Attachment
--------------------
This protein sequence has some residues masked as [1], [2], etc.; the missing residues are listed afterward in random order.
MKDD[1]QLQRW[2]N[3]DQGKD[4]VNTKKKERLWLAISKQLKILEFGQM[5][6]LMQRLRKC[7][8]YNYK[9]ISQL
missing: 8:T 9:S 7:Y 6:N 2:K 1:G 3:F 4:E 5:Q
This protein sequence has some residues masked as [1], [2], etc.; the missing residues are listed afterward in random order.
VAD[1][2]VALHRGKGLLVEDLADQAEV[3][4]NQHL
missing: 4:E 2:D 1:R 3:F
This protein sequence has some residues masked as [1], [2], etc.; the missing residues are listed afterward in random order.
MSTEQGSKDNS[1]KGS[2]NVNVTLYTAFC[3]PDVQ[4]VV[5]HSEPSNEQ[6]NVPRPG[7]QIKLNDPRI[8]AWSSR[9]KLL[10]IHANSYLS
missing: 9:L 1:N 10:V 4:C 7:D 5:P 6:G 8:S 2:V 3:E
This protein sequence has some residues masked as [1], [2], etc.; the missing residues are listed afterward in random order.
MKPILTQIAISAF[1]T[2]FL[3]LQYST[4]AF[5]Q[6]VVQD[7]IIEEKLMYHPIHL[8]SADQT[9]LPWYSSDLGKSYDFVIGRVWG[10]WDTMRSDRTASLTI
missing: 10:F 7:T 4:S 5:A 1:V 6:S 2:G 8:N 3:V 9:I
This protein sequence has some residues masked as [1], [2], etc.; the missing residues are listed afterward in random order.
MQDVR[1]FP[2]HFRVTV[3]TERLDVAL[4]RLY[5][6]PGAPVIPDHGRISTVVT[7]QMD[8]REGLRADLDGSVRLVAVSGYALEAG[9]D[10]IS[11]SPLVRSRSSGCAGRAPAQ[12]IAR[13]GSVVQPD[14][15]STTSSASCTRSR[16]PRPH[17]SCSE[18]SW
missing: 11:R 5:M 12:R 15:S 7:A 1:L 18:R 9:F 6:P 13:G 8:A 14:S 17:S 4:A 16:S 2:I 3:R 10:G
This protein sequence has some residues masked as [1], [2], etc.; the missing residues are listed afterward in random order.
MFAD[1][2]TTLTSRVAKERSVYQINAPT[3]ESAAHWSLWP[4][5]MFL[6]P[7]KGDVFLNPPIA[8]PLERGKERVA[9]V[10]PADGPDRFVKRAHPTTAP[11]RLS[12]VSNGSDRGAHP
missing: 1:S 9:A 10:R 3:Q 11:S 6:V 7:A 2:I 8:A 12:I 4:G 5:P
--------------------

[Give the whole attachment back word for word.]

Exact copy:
This protein sequence has some residues masked as [1], [2], etc.; the missing residues are listed afterward in random order.
MKDD[1]QLQRW[2]N[3]DQGKD[4]VNTKKKERLWLAISKQLKILEFGQM[5][6]LMQRLRKC[7][8]YNYK[9]ISQL
missing: 8:T 9:S 7:Y 6:N 2:K 1:G 3:F 4:E 5:Q
This protein sequence has some residues masked as [1], [2], etc.; the missing residues are listed afterward in random order.
VAD[1][2]VALHRGKGLLVEDLADQAEV[3][4]NQHL
missing: 4:E 2:D 1:R 3:F
This protein sequence has some residues masked as [1], [2], etc.; the missing residues are listed afterward in random order.
MSTEQGSKDNS[1]KGS[2]NVNVTLYTAFC[3]PDVQ[4]VV[5]HSEPSNEQ[6]NVPRPG[7]QIKLNDPRI[8]AWSSR[9]KLL[10]IHANSYLS
missing: 9:L 1:N 10:V 4:C 7:D 5:P 6:G 8:S 2:V 3:E
This protein sequence has some residues masked as [1], [2], etc.; the missing residues are listed afterward in random order.
MKPILTQIAISAF[1]T[2]FL[3]LQYST[4]AF[5]Q[6]VVQD[7]IIEEKLMYHPIHL[8]SADQT[9]LPWYSSDLGKSYDFVIGRVWG[10]WDTMRSDRTASLTI
missing: 10:F 7:T 4:S 5:A 1:V 6:S 2:G 8:N 3:V 9:I
This protein sequence has some residues masked as [1], [2], etc.; the missing residues are listed afterward in random order.
MQDVR[1]FP[2]HFRVTV[3]TERLDVAL[4]RLY[5][6]PGAPVIPDHGRISTVVT[7]QMD[8]REGLRADLDGSVRLVAVSGYALEAG[9]D[10]IS[11]SPLVRSRSSGCAGRAPAQ[12]IAR[13]GSVVQPD[14][15]STTSSASCTRSR[16]PRPH[17]SCSE[18]SW
missing: 11:R 5:M 12:R 15:S 7:A 1:L 18:R 9:F 6:P 13:G 8:A 14:S 17:S 4:A 16:S 2:I 3:R 10:G
This protein sequence has some residues masked as [1], [2], etc.; the missing residues are listed afterward in random order.
MFAD[1][2]TTLTSRVAKERSVYQINAPT[3]ESAAHWSLWP[4][5]MFL[6]P[7]KGDVFLNPPIA[8]PLERGKERVA[9]V[10]PADGPDRFVKRAHPTTAP[11]RLS[12]VSNGSDRGAHP
missing: 1:S 9:A 10:R 3:Q 11:S 6:V 7:A 2:I 8:A 12:I 4:G 5:P